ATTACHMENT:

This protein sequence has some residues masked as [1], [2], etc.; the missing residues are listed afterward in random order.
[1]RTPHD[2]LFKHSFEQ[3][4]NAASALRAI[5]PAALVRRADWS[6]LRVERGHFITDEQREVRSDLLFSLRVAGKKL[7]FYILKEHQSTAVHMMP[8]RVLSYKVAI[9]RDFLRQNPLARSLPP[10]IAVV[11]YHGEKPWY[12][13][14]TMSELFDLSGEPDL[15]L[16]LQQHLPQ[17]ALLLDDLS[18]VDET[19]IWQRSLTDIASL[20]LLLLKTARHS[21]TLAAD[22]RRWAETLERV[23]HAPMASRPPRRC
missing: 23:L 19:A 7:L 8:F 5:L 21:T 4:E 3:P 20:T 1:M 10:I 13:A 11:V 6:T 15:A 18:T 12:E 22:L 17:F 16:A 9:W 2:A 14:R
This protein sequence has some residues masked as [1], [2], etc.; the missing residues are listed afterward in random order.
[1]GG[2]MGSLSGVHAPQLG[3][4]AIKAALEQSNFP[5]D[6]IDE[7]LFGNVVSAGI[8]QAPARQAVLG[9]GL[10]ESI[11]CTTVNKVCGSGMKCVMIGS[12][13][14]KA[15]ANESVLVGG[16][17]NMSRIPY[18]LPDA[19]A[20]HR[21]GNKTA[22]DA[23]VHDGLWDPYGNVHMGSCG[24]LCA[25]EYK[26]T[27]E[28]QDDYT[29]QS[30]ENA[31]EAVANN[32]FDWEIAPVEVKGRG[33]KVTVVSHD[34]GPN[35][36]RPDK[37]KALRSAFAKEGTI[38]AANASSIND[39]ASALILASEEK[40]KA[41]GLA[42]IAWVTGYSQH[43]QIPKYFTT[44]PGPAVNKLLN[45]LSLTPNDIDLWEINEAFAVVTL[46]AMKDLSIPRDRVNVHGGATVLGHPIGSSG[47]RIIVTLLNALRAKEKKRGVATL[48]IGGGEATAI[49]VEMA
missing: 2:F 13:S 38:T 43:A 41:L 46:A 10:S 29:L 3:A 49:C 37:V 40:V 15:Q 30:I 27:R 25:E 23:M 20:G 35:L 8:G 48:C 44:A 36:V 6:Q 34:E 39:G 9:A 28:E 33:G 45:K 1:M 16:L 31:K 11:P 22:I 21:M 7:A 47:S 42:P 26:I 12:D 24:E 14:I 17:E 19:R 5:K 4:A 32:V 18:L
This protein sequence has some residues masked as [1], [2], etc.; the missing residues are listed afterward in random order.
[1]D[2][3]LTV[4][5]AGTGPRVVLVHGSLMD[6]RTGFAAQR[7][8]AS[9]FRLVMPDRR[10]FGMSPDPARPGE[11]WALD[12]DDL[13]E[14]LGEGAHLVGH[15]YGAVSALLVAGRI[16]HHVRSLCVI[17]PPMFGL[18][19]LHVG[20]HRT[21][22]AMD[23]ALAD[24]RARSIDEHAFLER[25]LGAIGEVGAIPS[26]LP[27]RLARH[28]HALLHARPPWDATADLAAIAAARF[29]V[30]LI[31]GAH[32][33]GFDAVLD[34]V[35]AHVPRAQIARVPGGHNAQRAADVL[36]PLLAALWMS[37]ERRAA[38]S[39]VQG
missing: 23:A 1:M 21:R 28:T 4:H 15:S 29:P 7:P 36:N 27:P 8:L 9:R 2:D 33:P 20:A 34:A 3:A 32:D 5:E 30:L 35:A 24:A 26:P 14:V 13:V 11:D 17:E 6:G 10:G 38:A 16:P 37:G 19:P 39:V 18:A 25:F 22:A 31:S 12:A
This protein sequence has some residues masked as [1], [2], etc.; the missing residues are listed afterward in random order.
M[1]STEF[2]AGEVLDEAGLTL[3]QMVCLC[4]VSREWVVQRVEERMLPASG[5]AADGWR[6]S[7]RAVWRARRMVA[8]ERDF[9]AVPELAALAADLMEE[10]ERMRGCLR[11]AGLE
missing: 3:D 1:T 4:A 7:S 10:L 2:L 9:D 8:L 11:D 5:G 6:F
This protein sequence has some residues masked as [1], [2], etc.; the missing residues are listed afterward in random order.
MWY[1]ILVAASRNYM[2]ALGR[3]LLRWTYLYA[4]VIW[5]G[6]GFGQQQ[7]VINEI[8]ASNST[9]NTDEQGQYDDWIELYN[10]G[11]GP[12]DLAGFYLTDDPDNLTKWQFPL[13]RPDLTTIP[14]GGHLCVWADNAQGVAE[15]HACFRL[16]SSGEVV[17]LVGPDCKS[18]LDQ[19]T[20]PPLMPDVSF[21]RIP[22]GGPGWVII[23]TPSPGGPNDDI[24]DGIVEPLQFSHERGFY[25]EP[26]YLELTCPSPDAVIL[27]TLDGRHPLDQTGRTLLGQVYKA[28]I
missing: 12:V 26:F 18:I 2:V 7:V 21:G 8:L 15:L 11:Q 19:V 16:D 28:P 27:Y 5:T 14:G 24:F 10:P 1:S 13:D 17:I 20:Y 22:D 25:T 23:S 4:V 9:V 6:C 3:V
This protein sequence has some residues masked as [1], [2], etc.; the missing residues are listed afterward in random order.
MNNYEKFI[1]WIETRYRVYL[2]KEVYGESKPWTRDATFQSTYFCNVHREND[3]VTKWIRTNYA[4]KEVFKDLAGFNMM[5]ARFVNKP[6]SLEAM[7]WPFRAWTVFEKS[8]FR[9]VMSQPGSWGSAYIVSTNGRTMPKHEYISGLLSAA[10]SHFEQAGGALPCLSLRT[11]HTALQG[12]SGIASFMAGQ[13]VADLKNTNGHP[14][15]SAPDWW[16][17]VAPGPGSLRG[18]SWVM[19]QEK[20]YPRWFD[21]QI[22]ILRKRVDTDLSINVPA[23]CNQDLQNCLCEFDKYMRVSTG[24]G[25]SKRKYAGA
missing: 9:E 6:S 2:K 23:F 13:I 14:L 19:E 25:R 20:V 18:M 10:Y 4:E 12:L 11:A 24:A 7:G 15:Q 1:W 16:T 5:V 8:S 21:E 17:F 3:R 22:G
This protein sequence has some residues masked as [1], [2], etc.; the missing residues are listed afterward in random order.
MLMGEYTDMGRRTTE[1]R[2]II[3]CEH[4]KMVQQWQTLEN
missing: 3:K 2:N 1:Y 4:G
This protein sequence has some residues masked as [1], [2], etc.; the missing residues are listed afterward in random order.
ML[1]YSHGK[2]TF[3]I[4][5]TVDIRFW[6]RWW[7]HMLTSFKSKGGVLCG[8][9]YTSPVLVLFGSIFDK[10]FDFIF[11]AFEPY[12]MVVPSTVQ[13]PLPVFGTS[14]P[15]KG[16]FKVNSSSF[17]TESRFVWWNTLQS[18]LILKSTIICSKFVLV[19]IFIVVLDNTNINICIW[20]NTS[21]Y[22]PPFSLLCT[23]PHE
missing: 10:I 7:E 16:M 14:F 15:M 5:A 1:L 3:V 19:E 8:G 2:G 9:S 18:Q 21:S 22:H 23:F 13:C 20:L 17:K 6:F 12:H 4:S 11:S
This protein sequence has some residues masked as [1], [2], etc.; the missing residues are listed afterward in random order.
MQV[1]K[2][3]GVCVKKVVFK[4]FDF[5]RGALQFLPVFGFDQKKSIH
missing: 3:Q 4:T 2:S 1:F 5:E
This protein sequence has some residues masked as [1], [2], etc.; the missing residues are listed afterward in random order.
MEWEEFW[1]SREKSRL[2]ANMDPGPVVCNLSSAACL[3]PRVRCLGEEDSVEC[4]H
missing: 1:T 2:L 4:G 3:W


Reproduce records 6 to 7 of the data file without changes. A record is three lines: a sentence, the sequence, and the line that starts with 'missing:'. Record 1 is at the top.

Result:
This protein sequence has some residues masked as [1], [2], etc.; the missing residues are listed afterward in random order.
MNNYEKFI[1]WIETRYRVYL[2]KEVYGESKPWTRDATFQSTYFCNVHREND[3]VTKWIRTNYA[4]KEVFKDLAGFNMM[5]ARFVNKP[6]SLEAM[7]WPFRAWTVFEKS[8]FR[9]VMSQPGSWGSAYIVSTNGRTMPKHEYISGLLSAA[10]SHFEQAGGALPCLSLRT[11]HTALQG[12]SGIASFMAGQ[13]VADLKNTNGHP[14][15]SAPDWW[16][17]VAPGPGSLRG[18]SWVM[19]QEK[20]YPRWFD[21]QI[22]ILRKRVDTDLSINVPA[23]CNQDLQNCLCEFDKYMRVSTG[24]G[25]SKRKYAGA
missing: 9:E 6:S 2:K 23:F 13:I 14:L 19:E 25:R 20:V 18:M 10:Y 4:E 12:L 11:A 24:A 7:G 15:Q 1:W 16:T 5:V 8:S 21:E 17:F 3:R 22:G
This protein sequence has some residues masked as [1], [2], etc.; the missing residues are listed afterward in random order.
MLMGEYTDMGRRTTE[1]R[2]II[3]CEH[4]KMVQQWQTLEN
missing: 3:K 2:N 1:Y 4:G